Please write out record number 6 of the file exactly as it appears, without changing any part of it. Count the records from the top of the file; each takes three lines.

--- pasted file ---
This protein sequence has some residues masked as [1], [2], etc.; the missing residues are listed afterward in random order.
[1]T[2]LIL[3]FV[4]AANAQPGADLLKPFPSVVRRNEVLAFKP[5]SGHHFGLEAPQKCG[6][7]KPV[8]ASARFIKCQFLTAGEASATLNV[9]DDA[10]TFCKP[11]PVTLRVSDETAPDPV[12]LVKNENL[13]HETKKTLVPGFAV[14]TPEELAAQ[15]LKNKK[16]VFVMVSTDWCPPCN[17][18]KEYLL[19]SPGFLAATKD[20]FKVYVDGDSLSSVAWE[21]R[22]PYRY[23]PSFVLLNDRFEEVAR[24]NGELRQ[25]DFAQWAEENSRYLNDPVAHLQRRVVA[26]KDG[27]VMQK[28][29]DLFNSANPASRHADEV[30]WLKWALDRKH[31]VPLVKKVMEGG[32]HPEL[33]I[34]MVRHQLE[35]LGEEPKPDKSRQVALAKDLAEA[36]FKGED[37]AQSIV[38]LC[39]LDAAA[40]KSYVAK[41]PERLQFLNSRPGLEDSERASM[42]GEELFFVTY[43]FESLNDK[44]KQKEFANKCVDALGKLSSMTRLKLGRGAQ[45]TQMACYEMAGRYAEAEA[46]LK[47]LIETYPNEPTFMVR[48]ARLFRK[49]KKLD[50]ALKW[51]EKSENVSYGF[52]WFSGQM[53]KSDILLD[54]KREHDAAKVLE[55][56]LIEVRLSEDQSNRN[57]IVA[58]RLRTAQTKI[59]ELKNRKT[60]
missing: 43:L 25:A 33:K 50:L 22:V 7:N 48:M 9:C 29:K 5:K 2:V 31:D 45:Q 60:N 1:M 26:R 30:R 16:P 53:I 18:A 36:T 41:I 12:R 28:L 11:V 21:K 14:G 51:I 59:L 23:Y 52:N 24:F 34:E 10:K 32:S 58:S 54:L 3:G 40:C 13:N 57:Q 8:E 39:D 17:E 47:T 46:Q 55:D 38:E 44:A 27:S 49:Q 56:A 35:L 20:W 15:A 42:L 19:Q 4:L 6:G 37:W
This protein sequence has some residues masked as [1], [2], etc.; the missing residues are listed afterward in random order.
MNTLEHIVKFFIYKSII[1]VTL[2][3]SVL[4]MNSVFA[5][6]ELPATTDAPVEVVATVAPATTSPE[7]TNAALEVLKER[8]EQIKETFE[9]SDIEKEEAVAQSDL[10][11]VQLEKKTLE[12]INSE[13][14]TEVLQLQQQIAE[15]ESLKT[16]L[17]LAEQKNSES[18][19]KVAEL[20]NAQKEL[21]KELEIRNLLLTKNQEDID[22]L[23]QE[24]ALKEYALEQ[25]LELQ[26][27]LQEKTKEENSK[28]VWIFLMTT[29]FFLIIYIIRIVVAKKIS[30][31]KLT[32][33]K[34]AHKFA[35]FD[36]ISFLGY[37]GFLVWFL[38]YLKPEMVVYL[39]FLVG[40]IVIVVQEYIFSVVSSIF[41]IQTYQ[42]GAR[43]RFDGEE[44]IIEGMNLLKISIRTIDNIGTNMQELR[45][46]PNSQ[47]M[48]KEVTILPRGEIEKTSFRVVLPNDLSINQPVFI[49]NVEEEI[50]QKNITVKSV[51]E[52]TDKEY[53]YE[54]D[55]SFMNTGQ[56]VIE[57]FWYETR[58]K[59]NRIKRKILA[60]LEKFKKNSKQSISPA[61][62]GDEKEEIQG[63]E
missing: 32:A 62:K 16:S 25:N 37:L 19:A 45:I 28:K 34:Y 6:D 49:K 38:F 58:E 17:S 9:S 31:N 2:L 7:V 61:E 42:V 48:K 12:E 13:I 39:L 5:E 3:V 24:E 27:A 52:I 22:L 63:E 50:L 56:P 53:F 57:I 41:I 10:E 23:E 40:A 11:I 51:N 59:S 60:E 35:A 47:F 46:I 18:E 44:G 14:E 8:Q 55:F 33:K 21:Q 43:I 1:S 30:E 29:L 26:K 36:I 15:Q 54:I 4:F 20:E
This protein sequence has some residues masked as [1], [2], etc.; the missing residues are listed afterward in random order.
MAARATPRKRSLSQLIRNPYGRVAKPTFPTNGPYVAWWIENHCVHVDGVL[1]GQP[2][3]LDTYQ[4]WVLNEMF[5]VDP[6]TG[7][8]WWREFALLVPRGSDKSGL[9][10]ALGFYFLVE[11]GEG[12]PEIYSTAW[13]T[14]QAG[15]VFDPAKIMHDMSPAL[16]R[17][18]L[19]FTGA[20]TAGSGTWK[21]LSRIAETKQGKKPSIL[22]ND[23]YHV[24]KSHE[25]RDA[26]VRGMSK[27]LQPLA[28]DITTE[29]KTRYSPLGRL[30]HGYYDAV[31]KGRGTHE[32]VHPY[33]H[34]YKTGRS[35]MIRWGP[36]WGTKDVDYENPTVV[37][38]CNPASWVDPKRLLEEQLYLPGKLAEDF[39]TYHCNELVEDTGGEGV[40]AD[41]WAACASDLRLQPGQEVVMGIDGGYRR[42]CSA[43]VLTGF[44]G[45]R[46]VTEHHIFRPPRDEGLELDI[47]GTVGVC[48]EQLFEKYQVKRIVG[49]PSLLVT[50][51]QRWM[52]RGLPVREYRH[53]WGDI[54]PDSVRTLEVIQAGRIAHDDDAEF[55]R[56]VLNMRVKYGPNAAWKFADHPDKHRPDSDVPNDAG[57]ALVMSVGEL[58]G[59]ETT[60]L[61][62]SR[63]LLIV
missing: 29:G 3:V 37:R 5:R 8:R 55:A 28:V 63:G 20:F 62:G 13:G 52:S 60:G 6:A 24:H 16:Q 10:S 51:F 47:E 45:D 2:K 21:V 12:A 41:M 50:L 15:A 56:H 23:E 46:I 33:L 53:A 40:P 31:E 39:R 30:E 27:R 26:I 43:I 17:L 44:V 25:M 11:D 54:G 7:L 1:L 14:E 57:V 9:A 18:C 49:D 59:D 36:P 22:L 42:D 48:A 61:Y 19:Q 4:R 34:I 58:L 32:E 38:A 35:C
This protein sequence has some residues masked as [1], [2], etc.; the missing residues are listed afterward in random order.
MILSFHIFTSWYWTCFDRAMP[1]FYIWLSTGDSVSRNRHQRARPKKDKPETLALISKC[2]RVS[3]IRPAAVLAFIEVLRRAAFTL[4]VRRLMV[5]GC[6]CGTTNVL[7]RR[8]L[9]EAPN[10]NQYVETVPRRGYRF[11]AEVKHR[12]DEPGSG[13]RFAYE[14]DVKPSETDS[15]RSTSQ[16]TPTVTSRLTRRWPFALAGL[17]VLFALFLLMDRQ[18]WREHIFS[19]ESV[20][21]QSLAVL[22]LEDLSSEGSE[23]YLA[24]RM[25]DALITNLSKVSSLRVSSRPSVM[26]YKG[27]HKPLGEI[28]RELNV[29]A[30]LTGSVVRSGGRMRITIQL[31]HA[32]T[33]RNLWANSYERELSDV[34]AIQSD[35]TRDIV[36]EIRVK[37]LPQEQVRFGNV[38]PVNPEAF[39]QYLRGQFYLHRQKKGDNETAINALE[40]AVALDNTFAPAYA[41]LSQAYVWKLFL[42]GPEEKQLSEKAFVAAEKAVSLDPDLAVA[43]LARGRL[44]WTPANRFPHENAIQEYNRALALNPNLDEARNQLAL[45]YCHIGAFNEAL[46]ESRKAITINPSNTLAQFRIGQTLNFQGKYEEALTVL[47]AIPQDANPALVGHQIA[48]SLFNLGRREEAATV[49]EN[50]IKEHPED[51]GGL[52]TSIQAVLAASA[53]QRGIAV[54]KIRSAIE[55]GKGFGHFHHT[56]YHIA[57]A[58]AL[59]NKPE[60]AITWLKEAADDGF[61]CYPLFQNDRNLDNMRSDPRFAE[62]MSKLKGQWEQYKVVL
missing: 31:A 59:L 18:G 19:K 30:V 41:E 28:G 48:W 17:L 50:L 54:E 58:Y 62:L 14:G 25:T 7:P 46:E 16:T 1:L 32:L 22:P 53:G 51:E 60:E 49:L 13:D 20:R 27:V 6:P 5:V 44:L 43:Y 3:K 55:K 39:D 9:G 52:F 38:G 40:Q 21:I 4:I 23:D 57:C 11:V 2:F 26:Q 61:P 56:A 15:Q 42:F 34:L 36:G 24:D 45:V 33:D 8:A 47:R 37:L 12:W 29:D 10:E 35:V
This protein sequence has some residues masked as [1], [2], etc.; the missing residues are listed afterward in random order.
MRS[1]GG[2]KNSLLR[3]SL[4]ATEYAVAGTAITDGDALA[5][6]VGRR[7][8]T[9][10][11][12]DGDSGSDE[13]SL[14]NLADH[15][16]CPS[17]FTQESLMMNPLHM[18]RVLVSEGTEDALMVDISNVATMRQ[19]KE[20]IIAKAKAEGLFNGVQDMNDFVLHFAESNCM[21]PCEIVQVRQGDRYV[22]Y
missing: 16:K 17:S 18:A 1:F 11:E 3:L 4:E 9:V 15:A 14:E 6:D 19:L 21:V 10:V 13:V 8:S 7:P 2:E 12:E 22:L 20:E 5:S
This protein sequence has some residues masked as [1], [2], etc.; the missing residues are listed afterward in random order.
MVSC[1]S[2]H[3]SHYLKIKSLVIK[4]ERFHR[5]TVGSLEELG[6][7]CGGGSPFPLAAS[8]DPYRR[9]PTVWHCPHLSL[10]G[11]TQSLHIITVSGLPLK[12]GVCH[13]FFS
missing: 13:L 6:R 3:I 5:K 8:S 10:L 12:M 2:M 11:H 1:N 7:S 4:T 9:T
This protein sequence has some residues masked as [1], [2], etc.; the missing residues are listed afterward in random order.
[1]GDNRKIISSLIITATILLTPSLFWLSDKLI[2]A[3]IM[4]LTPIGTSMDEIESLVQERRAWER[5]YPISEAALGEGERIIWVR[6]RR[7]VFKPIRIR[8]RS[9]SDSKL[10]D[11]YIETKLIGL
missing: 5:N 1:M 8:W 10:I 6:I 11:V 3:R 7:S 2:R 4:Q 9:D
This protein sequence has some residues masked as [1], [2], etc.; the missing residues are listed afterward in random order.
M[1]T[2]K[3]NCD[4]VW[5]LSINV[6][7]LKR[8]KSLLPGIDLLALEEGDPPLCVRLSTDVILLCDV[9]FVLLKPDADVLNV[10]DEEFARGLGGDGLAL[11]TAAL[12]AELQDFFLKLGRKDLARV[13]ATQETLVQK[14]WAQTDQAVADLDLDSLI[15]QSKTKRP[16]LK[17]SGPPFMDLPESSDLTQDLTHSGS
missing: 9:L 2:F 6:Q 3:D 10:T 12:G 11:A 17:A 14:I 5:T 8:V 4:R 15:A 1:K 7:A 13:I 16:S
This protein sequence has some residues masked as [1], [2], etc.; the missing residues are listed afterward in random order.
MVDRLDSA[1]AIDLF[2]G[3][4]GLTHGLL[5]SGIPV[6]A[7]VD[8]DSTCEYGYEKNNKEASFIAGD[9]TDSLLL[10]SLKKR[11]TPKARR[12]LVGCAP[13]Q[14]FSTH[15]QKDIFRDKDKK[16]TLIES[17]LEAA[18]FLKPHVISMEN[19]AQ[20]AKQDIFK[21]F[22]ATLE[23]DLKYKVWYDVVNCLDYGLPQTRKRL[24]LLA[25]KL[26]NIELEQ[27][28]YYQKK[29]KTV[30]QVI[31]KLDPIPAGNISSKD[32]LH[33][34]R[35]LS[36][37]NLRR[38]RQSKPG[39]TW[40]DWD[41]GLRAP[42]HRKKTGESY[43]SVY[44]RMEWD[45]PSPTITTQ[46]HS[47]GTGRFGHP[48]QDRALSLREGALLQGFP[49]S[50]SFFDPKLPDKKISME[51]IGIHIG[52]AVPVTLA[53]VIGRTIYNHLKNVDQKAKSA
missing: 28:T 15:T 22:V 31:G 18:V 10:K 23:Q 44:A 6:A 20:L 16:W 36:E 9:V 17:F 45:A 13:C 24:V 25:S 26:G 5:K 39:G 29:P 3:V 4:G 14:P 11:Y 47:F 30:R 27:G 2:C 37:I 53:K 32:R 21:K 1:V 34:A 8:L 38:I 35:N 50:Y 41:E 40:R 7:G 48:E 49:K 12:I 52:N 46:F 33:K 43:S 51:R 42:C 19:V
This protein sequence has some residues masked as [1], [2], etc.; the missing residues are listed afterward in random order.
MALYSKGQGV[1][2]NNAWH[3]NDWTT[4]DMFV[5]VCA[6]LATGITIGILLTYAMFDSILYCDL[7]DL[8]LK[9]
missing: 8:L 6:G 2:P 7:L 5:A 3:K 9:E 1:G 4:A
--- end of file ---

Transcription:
This protein sequence has some residues masked as [1], [2], etc.; the missing residues are listed afterward in random order.
MVSC[1]S[2]H[3]SHYLKIKSLVIK[4]ERFHR[5]TVGSLEELG[6][7]CGGGSPFPLAAS[8]DPYRR[9]PTVWHCPHLSL[10]G[11]TQSLHIITVSGLPLK[12]GVCH[13]FFS
missing: 13:L 6:R 3:I 5:K 8:S 10:L 12:M 2:M 11:H 1:N 7:S 4:T 9:T